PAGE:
“Scratch Your Itch” Education is my favorite way to describe the inquiry-based learning process. It always starts with an itch, and you never know what is going to happen once you start scratching. I’m writing a book called “Scratch Your Itch” and this post started my journey towards that idea.
When I was in high school I spent most of my time playing sports (football and basketball) and worrying about my so-called social life. In school, I rarely was allowed to explore my interests, and thus set up a mental block against “caring” about anything academic. Even when we would do something cool or exciting in class, I would never fully allow myself to embrace the activity or follow-up on my own time. In this pre-Google world, if I wanted to explore an interest it would require finding and reading a book/article, and then possibly finding something online. This seemed like a lot of work to the 16-17 yr old me…(a bit lazy), so my wall stayed up and I went through the motions in school as so many students do.
Then I took a computer programming class during my junior year. It was so different. I’ve never been a math or numbers person, but this gave numbers and formulas power. Instead of getting a “right answer” on a test for getting a formula correct, this set things in motion. We learned Pascal and Basic programming languages. It wasn’t that hard, but it was challenging enough that I had to focus and pay attention during class, and could spend some extra time at night or during study hall to get better.
As a semester course time was also limited so we had to hurry through the curriculum. This (in my mind) is always a plus. It calls for urgency in the learning process, which makes learners and teachers more effective if they are on the same page. My final project was using this programming language to build a “football” game that looked and functioned similar to the famous Nintendo Tecmo Bowl. I spent a lot of time on this. So much that I did not realize how much time I spent. In the end my football game was not fully functional, but had many of the same features and abilities as Tecmo Bowl. My classmates and I were able to play it. It was awesome.
I went through the rest of high school still worrying about the same things; but, my outlook on learning was changed forever. When I got to college I spent more time on “side-projects” than ever before, and it lead me to be the type of learner and teacher I am today.
I tell this story because too often we fail to let students or employees “scratch an itch”. I would never have learned the math or formulas needed unless I had to program that game. It was the interest and final product that had me learning on my own time at a rapid pace. We need to let others find their passion through this four step “scratching process”:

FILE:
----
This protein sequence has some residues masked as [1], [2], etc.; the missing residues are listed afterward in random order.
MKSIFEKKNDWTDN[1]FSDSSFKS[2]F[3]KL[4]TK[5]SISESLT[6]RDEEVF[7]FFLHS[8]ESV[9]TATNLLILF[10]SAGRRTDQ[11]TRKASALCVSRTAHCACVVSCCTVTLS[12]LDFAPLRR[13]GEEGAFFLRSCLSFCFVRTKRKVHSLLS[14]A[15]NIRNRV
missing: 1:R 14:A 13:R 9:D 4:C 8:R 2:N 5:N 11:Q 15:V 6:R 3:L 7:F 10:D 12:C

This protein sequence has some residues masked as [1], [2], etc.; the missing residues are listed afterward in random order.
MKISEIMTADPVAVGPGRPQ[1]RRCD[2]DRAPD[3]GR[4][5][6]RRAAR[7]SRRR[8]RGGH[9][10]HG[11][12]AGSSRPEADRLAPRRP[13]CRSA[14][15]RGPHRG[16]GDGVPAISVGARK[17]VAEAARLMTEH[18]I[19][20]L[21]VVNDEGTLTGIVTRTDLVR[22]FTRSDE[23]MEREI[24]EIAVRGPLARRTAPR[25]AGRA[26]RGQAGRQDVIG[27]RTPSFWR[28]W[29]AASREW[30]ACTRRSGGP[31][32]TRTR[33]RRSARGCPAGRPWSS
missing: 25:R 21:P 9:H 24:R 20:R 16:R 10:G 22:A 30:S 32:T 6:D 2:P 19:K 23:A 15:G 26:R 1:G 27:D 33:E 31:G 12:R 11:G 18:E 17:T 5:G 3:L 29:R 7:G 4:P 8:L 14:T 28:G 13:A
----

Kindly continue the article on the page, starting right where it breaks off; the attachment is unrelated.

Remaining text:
1. Pay attention to the itch
We all have things we would like to do or learn, but like me, we tend to put them on the back burner and put up a wall against learning. Once you’ve identified an itch, don’t let it stay “un-scratched” for too long. It needs your attention. As teachers and leaders we need to provide time for this attention, which is why I’m such an advocate for 20% time and Genius Hour.
2. Scratch it a little
Like I said above, sometimes when you scratch the itch it feels great and you want to keep scratching. Other times just a little bit of time will do. Often we confuse “hobbies” for “passions”. They are different. A hobby is something you’d like to do on your free time like playing video games or hiking (very different sides of the activity spectrum). A passion is something you NEED to do with your time. It keeps you up at night, and you find yourself thinking about it at odd times during the day. One way to find out if this “itch” is really a passion, is to scratch and see how long you can keep scratching!
3. Set a deadline
Urgency is key. You want to set a deadline for when you will “finish” whatever you are working on. Inquiry-driven education can’t continue to be the “inquiry” part without the “creation” part. After researching and learning about whatever your “itch” is…then you should be taking it to the next level by creating something of value in a specific amount of time. Remember to keep the time short, and at the end of this creation process you’ll have a better idea of what matter’s most to you.
4. Reflection and Sharing
When a student made a video game in my class for his 20% Project, I shared it on Twitter and with the world. We sent it to other students and let them play etc. This students was able to share their work with the world, which is a great validation for all that scratching. It makes it real, and the feedback is authentic. Similarly, you should reflect on your experience. I never did sit and write down my thoughts after making that game. But I did think a lot about how fun it was to create something. Since that time, I’ve been a builder. And will be a builder for the rest of my life.
So that is “Scratch Your Itch” Education. It’s a simple process that we all should do regularly. I know our lives are “busier” now than ever before, but if you don’t make time for new experiences then you will never have new opportunities.
I’m currently writing a book called, “Scratch Your Itch“. It’s a short book about finding purpose through these learning experiences. If you’d like to get a a free copy when it is released, sign up for my newsletter here and I’ll keep you updated!
Let me know if you’ve ever “scratched an itch” or allowed students to scratch in your class!
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